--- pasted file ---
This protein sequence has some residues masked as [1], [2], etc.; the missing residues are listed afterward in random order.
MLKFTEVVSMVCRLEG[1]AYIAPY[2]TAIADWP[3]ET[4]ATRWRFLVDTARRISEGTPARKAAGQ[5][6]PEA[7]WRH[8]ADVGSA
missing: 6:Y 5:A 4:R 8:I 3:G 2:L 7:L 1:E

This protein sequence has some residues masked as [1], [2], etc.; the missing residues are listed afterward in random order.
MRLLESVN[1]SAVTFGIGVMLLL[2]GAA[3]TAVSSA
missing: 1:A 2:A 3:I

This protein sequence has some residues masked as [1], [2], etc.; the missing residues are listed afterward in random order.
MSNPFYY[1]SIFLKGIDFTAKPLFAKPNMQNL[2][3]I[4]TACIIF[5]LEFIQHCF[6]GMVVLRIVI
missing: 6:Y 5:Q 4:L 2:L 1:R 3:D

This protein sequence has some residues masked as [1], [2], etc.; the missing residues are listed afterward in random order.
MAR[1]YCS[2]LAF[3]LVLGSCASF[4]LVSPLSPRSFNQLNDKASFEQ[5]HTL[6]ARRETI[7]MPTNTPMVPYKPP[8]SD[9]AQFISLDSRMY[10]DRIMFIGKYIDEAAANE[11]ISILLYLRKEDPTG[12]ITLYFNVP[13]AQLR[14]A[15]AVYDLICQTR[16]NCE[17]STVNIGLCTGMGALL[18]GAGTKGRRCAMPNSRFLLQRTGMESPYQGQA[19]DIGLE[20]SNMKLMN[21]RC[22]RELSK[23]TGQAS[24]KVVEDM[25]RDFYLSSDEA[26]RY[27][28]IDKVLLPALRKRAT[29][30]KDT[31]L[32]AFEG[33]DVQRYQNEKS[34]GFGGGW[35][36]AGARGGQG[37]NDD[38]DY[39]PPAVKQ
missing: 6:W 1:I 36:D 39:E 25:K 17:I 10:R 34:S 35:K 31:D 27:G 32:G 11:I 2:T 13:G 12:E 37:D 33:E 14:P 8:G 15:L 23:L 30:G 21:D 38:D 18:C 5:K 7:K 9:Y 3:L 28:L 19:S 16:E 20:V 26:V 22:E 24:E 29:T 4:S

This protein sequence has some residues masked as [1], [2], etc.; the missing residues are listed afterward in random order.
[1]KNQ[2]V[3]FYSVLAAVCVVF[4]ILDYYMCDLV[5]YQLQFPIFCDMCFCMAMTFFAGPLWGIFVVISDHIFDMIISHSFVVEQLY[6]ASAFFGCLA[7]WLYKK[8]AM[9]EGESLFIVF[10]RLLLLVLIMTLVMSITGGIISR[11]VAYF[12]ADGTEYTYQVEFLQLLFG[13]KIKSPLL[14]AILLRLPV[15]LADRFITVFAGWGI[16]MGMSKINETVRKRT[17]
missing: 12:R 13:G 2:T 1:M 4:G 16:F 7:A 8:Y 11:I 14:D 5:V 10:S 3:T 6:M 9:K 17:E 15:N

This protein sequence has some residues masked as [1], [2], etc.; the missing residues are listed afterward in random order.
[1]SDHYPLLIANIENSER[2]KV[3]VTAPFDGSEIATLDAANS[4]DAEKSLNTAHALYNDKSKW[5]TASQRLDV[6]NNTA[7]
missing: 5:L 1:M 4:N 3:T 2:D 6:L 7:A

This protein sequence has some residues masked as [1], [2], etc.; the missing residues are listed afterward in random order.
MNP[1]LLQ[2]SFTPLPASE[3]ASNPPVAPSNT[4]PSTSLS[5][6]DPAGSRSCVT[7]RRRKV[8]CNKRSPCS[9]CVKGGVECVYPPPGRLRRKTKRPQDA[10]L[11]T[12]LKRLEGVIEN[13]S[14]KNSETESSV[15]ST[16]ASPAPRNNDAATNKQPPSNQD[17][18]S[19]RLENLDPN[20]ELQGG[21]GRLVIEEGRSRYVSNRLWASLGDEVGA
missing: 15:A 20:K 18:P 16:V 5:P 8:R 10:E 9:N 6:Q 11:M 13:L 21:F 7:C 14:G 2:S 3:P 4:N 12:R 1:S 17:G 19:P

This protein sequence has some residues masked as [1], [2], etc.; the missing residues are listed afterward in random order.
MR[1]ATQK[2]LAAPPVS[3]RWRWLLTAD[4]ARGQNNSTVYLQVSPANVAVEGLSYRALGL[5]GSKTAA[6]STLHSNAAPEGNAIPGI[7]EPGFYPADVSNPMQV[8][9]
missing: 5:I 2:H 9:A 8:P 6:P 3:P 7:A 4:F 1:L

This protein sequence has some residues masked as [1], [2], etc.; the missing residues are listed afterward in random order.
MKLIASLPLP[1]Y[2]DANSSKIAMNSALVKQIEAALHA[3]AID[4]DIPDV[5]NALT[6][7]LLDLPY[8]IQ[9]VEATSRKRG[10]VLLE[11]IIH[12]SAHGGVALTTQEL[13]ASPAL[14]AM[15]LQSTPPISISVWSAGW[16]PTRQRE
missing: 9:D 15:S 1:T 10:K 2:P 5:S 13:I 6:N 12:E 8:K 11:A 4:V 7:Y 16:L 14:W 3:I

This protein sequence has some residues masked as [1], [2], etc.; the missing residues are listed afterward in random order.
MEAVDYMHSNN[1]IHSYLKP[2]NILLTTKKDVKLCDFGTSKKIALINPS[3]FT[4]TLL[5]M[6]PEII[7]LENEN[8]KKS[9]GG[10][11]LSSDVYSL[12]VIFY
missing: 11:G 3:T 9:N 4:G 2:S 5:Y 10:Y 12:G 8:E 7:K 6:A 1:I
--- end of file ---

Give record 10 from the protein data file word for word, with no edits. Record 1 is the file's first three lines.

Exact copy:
This protein sequence has some residues masked as [1], [2], etc.; the missing residues are listed afterward in random order.
MEAVDYMHSNN[1]IHSYLKP[2]NILLTTKKDVKLCDFGTSKKIALINPS[3]FT[4]TLL[5]M[6]PEII[7]LENEN[8]KKS[9]GG[10][11]LSSDVYSL[12]VIFY
missing: 11:G 3:T 9:N 4:G 2:S 5:Y 10:Y 12:G 8:E 7:K 6:A 1:I